Benton, Arkansas

Benton is a city in and the county seat of Saline County, Arkansas, United States and a suburb of Little Rock. It was established in 1837.[5] As of the 2010 United States Census, the city had a population of 30,681. In 2017 the population was estimated at 35,789.[6] It is part of the Little RockNorth Little RockConway Metropolitan Statistical Area. The city of Benton, first settled in 1833 and named after Missouri Senator Thomas Hart Benton, was formally chartered in 1836 when Arkansas became a state.[7]

Benton, Arkansas
Saline County Courthouse, located in the heart of downtown Benton.
Saline County Courthouse, located in the heart of downtown Benton.
Location in Saline County and the state of Arkansas
Location in Saline County and the state of Arkansas
Benton, Arkansas is located in the United States
Benton, Arkansas
Benton, Arkansas
Location in the United States
Coordinates: 34°34′15″N 92°34′37″W / 34.57083°N 92.57694°WCoordinates: 34°34′15″N 92°34′37″W / 34.57083°N 92.57694°W
Country United States
State Arkansas
 • TypeMayor-Council
 • MayorDavid Mattingly. Tom Farmer (mayor elect)
 • City CouncilFrank Baptist
Kerry Murphy
Charles Cunningham
Joe Lee Richards
Bill Donnor
Jerry Ponder
Brad Moore
James Herzfeld
Steve Lee
Lori Terrell
 • Total22.90 sq mi (59.31 km2)
 • Land22.37 sq mi (57.93 km2)
 • Water0.54 sq mi (1.39 km2)
407 ft (124 m)
 • Total30,681
 • Estimate 
 • Density1,600.15/sq mi (617.82/km2)
Time zoneUTC-6 (Central (CST))
 • Summer (DST)UTC-5 (CDT)
ZIP code
72015, 72018-19, 72158
Area code(s)501
FIPS code05-05290[3]
GNIS feature ID0046394[4]


According to the United States Census Bureau, the city has a total area of 18.4 square miles (48 km2), of which 17.9 square miles (46 km2) is land and 0.5 square miles (1.3 km2) (2.71%) is water.

"The Bauxite Mines" (1942) by Julius Woeltz, originally displayed in the U.S. Post Office in Benton and now located in the Saline County Courthouse


Historical population
Census Pop.
Est. 201735,789[2]16.6%
U.S. Decennial Census[8]

As of the census[3] of 2000, there were 21,906 people, 8,713 households, and 6,186 families residing in the city. The population density was 1,221.2 people per square mile (471.5/km²). There were 9,315 housing units at an average density of 519.3 per square mile (200.5/km²). The racial makeup of the city was 92.81% White, 4.46% Black or African American, 0.39% Native American, 0.56% Asian, 0.05% Pacific Islander, 0.75% from other races, and 1.19% from two or more races. 1.90% of the population were Hispanic or Latino of any race.

There were 8,713 households out of which 33.5% had children under the age of 18 living with them, 55.9% were married couples living together, 11.8% had a female householder with no husband present, and 29.0% were non-families. The average household size was 2.46 and the average family size was 2.95.

In the city, the population was spread out with 25.3% under the age of 18, 8.8% from 18 to 24, 29.8% from 25 to 44, 21.5% from 45 to 64, and 14.7% who were 65 years of age or older. The median age was 36 years. For every 100 females, there were 91.5 males. For every 100 females age 18 and over, there were 88.1 males.

The median income for a household in the city was $41,503, and the median income for a family was $51,064. Males had a median income of $32,493 versus $22,386 for females. The per capita income for the city was $19,797. About 5.8% of families and 8.6% of the population were below the poverty line, including 9.9% of those under age 18 and 11.5% of those age 65 or over.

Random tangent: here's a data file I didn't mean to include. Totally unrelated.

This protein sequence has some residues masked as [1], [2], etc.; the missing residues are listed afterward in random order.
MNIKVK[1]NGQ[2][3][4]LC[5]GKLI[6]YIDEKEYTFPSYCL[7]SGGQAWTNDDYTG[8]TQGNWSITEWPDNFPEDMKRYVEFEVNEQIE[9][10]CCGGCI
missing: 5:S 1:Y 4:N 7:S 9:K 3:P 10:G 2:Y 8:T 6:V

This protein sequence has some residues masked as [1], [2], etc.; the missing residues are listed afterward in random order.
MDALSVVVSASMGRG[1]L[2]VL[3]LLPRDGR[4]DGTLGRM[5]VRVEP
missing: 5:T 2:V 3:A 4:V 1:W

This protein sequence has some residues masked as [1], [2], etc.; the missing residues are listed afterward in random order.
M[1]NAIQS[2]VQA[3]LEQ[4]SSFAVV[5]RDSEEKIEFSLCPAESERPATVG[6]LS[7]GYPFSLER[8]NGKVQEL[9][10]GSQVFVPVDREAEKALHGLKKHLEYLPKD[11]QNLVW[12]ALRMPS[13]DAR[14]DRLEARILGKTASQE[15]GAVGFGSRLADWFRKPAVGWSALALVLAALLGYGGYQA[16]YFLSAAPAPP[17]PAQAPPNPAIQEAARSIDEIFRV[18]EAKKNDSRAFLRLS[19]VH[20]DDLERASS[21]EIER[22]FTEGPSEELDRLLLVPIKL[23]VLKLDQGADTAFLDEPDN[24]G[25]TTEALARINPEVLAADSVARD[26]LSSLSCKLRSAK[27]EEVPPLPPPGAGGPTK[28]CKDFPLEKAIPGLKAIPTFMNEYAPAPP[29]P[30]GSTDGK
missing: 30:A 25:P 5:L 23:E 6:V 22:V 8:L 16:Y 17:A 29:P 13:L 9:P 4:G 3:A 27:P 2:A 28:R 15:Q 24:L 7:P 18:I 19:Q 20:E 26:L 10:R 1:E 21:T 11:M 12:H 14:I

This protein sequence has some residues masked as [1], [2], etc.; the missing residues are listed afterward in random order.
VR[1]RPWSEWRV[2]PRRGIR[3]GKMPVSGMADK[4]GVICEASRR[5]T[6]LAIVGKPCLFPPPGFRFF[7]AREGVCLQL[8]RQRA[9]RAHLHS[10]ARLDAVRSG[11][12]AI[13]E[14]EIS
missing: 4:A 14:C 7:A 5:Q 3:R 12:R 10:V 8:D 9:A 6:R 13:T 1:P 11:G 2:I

Public education for early childhood, elementary and secondary students is provided by:

Notable people


The climate in this area is characterized by hot, humid summers and generally mild to cool winters. According to the Köppen Climate Classification system, Benton has a humid subtropical climate, abbreviated "Cfa" on climate maps.[10]


  1. ^ "2017 U.S. Gazetteer Files". United States Census Bureau. Retrieved Aug 22, 2018.
  2. ^ a b "Population and Housing Unit Estimates". Retrieved March 24, 2018.
  3. ^ a b "American FactFinder". United States Census Bureau. Archived from the original on 2013-09-11. Retrieved 2008-01-31.
  4. ^ "US Board on Geographic Names". United States Geological Survey. 2007-10-25. Retrieved 2008-01-31.
  5. ^ "Find a County". National Association of Counties. Archived from the original on 2011-05-31. Retrieved 2011-06-07.
  6. ^ "American FactFinder". United States Census Bureau. Retrieved June 14, 2018.
  7. ^ "Benton (Saline County)". The Encyclopedia of Arkansas History & Culture. The Central Arkansas Library System. Retrieved 4 July 2014.
  8. ^ "Census of Population and Housing". Archived from the original on April 26, 2015. Retrieved June 4, 2015.
  9. ^ "Kenneth L. Henderson". Retrieved April 8, 2015.
  10. ^ Summary for Benton, Arkansas

External links

Arthur Tuck

Arthur Wood Tuck (July 8, 1901 – April 15, 1979) was an American track and field athlete. In 1919, he singlehandedly won the Oregon state high school track and field team championship for Redmond High School. He later competed for the University of Oregon track and field team and represented the United States in the 1920 Summer Olympics in Belgium.

Benton County, Arkansas

Benton County is a county located in the U.S. state of Arkansas. As of the 2010 census, the population was 221,339, making it the second-most populous county in Arkansas. The county seat is Bentonville. The county was formed on September 30, 1836 and was named after Thomas Hart Benton, a U.S. Senator from Missouri. In 2012, Benton County voters elected to make the county wet, or a non-alcohol prohibition location.Benton County is part of the Northwest Arkansas region.

Benton High School (Arkansas)

Benton High School is a public high school located in Benton, Saline County, Arkansas. Benton High School is a member of the Benton School District.

Charlie Rich